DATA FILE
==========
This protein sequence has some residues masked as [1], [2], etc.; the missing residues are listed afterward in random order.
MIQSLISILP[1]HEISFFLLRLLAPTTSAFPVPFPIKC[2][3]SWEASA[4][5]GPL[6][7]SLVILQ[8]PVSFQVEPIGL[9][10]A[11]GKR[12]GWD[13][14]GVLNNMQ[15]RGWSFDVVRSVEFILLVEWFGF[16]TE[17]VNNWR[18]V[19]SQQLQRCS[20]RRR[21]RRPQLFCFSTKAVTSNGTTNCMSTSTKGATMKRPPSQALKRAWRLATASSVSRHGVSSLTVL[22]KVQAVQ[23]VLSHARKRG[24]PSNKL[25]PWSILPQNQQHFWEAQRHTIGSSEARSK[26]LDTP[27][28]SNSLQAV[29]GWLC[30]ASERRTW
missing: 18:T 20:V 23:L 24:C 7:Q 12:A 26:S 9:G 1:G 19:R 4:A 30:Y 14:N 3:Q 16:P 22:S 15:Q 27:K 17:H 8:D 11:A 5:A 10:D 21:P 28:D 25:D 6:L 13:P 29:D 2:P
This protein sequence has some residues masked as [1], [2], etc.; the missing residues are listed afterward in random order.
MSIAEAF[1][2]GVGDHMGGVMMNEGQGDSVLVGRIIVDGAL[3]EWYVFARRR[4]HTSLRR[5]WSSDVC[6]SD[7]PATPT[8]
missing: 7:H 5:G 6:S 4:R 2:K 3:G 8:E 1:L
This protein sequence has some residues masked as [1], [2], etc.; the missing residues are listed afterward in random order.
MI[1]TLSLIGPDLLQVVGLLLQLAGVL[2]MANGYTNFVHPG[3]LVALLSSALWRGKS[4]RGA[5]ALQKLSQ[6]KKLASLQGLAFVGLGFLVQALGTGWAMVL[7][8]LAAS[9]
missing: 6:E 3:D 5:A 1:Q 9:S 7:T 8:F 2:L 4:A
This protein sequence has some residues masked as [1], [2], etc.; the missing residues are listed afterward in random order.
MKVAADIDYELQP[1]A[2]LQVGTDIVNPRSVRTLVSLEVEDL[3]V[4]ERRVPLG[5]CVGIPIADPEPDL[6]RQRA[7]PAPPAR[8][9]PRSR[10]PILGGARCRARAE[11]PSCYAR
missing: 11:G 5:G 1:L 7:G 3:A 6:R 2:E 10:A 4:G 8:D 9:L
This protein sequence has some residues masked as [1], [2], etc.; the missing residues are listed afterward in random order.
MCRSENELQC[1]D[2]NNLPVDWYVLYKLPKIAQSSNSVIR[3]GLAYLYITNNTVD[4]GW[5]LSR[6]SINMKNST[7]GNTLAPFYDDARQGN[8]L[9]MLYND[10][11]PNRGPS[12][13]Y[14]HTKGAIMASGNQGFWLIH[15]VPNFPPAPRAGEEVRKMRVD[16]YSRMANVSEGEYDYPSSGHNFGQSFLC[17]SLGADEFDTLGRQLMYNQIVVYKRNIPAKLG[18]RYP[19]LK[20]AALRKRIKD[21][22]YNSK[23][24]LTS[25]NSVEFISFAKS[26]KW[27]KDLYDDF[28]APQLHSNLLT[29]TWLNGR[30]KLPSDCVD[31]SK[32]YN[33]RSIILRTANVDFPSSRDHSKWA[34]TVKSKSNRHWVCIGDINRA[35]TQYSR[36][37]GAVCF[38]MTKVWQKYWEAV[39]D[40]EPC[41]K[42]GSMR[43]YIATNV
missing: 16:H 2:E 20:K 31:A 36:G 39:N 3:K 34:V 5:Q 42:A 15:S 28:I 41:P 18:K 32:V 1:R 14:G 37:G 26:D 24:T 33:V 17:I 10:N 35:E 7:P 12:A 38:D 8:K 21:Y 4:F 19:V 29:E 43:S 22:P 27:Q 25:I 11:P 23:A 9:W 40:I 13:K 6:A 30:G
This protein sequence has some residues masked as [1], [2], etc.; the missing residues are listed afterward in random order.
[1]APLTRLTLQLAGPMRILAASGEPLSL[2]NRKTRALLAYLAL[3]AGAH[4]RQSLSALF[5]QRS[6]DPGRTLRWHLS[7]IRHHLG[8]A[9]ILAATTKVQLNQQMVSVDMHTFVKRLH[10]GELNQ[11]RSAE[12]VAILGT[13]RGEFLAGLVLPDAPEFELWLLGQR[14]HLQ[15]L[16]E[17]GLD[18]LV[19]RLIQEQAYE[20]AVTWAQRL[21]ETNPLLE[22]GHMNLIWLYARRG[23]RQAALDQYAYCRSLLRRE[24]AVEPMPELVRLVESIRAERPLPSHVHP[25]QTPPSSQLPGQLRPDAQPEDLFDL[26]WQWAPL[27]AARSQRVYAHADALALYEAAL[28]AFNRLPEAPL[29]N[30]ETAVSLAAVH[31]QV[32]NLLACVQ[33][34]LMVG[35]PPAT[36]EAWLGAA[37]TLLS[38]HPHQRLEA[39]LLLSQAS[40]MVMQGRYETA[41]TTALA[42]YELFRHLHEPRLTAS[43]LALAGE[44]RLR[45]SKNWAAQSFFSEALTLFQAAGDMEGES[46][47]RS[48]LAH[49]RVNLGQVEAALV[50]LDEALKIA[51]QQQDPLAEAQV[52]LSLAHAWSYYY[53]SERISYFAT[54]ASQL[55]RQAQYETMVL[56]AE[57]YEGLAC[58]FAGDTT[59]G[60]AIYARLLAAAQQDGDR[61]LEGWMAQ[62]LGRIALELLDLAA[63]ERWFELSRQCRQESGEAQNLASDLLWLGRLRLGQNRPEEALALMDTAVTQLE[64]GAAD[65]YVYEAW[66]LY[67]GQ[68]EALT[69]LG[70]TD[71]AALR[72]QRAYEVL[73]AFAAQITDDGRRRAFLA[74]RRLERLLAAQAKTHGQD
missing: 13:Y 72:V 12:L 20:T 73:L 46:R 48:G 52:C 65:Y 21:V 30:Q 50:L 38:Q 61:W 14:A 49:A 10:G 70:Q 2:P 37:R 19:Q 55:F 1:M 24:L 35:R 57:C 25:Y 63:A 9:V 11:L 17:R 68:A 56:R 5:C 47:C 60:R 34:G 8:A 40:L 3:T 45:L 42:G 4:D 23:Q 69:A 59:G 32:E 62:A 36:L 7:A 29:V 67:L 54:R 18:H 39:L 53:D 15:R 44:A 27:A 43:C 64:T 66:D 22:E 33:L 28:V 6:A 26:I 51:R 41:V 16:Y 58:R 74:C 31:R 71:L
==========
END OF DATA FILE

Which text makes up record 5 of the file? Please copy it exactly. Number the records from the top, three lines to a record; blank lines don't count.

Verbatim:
This protein sequence has some residues masked as [1], [2], etc.; the missing residues are listed afterward in random order.
MCRSENELQC[1]D[2]NNLPVDWYVLYKLPKIAQSSNSVIR[3]GLAYLYITNNTVD[4]GW[5]LSR[6]SINMKNST[7]GNTLAPFYDDARQGN[8]L[9]MLYND[10][11]PNRGPS[12][13]Y[14]HTKGAIMASGNQGFWLIH[15]VPNFPPAPRAGEEVRKMRVD[16]YSRMANVSEGEYDYPSSGHNFGQSFLC[17]SLGADEFDTLGRQLMYNQIVVYKRNIPAKLG[18]RYP[19]LK[20]AALRKRIKD[21][22]YNSK[23][24]LTS[25]NSVEFISFAKS[26]KW[27]KDLYDDF[28]APQLHSNLLT[29]TWLNGR[30]KLPSDCVD[31]SK[32]YN[33]RSIILRTANVDFPSSRDHSKWA[34]TVKSKSNRHWVCIGDINRA[35]TQYSR[36][37]GAVCF[38]MTKVWQKYWEAV[39]D[40]EPC[41]K[42]GSMR[43]YIATNV
missing: 16:H 2:E 20:K 31:A 36:G 39:N 3:K 34:V 5:Q 42:A 15:S 28:I 41:P 18:K 32:V 1:R 14:G 37:G 26:D 24:T 33:V 17:I 10:N 35:E 7:P 12:A 38:D 8:K 21:Y 4:F 19:V 29:E 43:S 22:P 27:Q 25:I 11:P 23:A 9:W 40:I 13:K 6:A 30:G